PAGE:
The American alligator inhabits slow-flowing freshwater rivers, marshlands, marshes, and lakes in Alabama. These massive predators have between 74 to 80 sharp teeth. As they get older, their teeth wear down and are replaced by new teeth. Therefore, alligators can go through 2,000 to 3,000 teeth throughout its life. Alligators use their feet and tails to help them swim, and they can reach speeds of 20 miles per hour. Interestingly, these reptiles can’t walk backward.
Eastern Indigo Snake
The eastern indigo snake inhabits oak and pine forests and sandy hills. Also known as the gopher snake, they often occur in burrows of the gopher tortoise, thus the name. These snakes defend themselves by rearing their necks, rattling their tails, and hissing. However, eastern indigo snakes rarely bite, even when handled. Additionally, they are diurnal, so people often spot them on walks while basking in the sun. These snakes primarily occupy coastal areas of Alabama during the breeding season.
Alabama is home to gray bats, an endangered species that mostly live in limestone caves in the southeastern U.S. They are distinguished by their dark gray fur. However, the color of their fur may bleach to a chestnut or russet brown from June to August during the molting season. They mainly inhabit caves in north Alabama near Decaturm Wheeler National Wildlife Refuge, Lake Guntersville, Morgan Country, Madison County, and Tennessee River Valley.
Rainbow Mud Snake
The rainbow mud snake, also known as the rainbow snake, is a nonvenomous snake belonging to the Viper family. They are very rarely seen because of their secluded habitat. These snakes are 26 to 66 inches long, with glossy black bodies and three red stripes.
The coyote is widespread throughout Alabama and is the largest carnivore in the state. Their diet consists of a wide variety of animals, including:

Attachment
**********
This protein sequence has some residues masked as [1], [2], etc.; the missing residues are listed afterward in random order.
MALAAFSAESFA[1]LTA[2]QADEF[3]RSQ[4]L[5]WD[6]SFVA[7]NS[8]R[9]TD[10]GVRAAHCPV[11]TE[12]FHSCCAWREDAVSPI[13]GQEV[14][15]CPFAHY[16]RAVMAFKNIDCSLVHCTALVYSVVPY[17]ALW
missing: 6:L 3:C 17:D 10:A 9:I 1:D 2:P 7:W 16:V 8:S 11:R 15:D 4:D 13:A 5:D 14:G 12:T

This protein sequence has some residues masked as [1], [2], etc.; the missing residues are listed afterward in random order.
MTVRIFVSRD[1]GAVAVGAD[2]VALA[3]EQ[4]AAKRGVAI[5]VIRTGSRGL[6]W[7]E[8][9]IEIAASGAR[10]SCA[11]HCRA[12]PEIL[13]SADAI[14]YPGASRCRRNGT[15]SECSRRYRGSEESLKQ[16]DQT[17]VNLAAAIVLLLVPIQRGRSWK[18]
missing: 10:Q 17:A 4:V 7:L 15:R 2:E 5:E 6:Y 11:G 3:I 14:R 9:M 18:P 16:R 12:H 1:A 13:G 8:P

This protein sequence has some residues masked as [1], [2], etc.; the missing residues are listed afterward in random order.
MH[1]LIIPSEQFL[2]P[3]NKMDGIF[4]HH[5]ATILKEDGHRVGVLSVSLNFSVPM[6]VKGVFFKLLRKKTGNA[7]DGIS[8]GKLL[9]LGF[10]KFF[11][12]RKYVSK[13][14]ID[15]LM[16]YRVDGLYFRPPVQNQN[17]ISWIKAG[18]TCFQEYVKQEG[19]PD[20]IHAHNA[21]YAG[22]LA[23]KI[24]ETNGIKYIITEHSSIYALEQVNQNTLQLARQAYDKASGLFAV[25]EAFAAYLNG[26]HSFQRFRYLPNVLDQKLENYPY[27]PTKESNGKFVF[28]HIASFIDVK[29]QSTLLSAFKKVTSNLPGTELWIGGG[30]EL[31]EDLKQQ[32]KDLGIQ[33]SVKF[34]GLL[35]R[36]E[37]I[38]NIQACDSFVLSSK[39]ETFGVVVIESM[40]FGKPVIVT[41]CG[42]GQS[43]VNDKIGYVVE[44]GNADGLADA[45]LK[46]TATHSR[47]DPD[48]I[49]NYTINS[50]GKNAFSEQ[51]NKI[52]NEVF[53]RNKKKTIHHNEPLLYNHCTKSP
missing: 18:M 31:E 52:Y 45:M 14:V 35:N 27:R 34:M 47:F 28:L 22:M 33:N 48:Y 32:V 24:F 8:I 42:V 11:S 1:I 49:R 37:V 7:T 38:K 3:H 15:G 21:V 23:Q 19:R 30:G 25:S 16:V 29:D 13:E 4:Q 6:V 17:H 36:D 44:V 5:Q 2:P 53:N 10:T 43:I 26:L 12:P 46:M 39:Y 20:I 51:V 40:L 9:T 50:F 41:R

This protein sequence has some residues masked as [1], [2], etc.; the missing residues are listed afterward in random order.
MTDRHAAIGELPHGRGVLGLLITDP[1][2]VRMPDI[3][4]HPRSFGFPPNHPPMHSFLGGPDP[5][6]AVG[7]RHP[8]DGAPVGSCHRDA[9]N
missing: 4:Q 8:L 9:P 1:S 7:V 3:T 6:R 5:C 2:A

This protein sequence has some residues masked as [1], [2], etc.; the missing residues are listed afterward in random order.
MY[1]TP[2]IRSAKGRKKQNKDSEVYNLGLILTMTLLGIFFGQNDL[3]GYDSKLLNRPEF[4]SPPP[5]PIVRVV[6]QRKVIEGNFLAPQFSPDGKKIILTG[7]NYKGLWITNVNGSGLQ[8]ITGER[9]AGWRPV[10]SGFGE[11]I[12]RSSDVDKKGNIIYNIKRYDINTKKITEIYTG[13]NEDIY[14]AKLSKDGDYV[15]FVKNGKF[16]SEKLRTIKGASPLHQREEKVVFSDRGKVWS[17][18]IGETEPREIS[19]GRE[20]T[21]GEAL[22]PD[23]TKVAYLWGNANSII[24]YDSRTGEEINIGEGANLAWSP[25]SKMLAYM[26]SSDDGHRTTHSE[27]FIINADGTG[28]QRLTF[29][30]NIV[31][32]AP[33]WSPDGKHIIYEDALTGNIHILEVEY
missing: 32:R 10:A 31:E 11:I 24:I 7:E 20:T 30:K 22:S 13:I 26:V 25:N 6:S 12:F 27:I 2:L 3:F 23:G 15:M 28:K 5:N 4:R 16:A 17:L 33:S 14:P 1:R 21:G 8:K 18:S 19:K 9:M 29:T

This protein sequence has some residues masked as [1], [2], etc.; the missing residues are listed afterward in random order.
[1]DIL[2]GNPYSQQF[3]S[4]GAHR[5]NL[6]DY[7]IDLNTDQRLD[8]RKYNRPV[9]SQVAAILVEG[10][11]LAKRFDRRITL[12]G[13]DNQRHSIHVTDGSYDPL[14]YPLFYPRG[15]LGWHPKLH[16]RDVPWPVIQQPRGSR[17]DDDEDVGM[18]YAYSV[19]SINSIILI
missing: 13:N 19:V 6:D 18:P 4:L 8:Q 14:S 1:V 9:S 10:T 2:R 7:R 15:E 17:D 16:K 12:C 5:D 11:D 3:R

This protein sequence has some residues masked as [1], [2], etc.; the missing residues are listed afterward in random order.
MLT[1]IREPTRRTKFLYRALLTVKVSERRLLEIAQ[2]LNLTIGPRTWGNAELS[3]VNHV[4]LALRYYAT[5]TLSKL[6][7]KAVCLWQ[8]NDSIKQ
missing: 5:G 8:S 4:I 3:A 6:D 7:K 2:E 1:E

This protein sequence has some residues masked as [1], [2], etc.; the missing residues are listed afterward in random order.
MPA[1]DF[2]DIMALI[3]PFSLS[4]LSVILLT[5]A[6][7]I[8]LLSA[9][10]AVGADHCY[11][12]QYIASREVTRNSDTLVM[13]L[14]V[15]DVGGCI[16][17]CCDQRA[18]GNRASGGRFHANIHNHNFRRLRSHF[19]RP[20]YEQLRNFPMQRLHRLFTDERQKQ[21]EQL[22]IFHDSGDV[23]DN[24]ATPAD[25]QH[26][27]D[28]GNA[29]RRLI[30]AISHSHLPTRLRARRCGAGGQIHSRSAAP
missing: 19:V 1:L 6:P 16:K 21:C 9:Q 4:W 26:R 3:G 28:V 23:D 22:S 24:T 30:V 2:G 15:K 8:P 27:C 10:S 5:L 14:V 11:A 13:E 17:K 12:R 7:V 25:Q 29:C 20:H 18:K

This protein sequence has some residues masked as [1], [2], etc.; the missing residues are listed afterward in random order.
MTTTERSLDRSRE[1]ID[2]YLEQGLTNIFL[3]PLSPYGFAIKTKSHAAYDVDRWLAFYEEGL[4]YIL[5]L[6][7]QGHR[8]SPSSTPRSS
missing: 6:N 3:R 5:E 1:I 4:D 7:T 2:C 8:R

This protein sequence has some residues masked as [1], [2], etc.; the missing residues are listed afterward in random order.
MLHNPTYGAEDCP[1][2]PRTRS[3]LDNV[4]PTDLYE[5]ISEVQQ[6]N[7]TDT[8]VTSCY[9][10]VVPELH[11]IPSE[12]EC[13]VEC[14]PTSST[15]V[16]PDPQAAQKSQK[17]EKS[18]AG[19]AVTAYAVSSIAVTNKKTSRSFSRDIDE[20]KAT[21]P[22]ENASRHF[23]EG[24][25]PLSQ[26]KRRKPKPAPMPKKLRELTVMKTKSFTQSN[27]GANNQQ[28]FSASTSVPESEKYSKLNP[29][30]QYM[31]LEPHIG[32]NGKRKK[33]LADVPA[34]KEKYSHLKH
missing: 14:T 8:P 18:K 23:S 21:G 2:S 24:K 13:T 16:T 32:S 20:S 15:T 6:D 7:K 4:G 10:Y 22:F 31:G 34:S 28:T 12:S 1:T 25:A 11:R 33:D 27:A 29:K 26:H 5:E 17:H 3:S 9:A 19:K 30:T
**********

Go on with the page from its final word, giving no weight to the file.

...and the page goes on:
- Domestic poultry
These canines are amongst a small group of animals that actually thrive in urban and suburban environments and help themselves to scraps from trash cans or prey on small pets. Coyote mating season usually occurs between February and March. Females have a gestation period of around 60 days, giving birth to litters of roughly six pups.
The white-tailed deer is one of the more popular animals in Alabama. Since they are highly adaptable, these deer can thrive in various habitats and evolve to sudden changes in their environments. They prefer areas with extensive open spaces and regions with mature timber. As a result, they occur throughout Alabama. White-tailed deer are so adaptable; they only need water, food, and shelter to survive.
Like the white-tailed deer, armadillos occur throughout the state of Alabama. However, they usually avoid areas that are very wet or extremely dry. Therefore, they prefer habitats with soils or substrates instead of vegetation since they are burrowers. When they are outside, most of their time is spent feeding. Armadillos detect their prey by smell and sounds. In addition, they are opportunistic feeders and have a varied diet. Their diet primarily consists of insects, but they also eat small vertebrates and plant matter. Furthermore, researchers have observed these critters eating small amphibians and reptiles, carrion, and eggs from ground-nesting birds.
The photo featured at the top of this post is © Marcio Jose Bastos Silva/Shutterstock.com